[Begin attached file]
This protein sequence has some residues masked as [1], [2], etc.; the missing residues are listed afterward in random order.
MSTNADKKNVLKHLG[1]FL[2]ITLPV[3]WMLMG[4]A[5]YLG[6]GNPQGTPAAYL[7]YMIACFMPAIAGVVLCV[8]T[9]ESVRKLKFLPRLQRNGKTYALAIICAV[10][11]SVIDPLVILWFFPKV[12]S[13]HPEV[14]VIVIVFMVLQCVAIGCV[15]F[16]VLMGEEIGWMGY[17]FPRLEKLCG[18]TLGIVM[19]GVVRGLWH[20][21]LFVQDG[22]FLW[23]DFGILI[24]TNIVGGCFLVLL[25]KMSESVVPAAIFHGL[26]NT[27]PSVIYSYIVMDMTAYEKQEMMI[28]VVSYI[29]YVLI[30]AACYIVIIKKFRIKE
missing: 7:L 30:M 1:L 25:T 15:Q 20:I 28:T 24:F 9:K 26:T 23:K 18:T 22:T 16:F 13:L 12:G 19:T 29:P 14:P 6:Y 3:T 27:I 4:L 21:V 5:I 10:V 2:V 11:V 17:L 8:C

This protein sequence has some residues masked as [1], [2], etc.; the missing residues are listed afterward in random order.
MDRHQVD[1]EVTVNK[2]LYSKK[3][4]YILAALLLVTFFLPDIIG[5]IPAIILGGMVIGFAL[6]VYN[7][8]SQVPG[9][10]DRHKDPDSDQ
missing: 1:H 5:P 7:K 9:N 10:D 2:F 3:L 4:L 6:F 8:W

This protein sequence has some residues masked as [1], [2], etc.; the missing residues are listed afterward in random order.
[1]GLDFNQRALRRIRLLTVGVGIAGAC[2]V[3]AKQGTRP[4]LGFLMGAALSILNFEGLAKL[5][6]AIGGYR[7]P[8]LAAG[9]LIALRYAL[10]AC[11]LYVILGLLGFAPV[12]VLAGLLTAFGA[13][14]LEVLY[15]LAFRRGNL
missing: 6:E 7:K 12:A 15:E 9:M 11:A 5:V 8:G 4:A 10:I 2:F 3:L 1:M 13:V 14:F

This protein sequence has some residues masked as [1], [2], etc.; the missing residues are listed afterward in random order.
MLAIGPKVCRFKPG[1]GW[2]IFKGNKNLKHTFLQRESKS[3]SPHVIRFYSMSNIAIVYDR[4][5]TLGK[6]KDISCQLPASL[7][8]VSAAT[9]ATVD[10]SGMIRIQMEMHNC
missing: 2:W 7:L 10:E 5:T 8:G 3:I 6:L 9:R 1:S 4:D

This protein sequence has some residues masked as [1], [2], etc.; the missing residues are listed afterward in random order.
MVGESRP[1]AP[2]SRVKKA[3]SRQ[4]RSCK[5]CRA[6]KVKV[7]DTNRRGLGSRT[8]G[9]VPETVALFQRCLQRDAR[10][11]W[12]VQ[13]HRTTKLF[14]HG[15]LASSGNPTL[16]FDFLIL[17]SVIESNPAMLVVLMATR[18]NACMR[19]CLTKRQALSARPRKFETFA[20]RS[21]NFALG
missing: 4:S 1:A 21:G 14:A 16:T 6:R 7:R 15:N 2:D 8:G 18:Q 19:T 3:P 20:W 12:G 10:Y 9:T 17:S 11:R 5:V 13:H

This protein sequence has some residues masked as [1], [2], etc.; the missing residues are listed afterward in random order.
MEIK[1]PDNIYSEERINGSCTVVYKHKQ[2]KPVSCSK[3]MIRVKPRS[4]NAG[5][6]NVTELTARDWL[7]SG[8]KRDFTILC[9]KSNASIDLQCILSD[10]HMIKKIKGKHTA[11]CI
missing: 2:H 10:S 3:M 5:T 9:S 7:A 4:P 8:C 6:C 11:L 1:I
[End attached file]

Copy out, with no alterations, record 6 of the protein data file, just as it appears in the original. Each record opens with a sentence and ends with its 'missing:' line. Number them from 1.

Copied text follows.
This protein sequence has some residues masked as [1], [2], etc.; the missing residues are listed afterward in random order.
MEIK[1]PDNIYSEERINGSCTVVYKHKQ[2]KPVSCSK[3]MIRVKPRS[4]NAG[5][6]NVTELTARDWL[7]SG[8]KRDFTILC[9]KSNASIDLQCILSD[10]HMIKKIKGKHTA[11]CI
missing: 2:H 10:S 3:M 5:T 9:S 7:A 4:P 8:C 6:C 11:L 1:I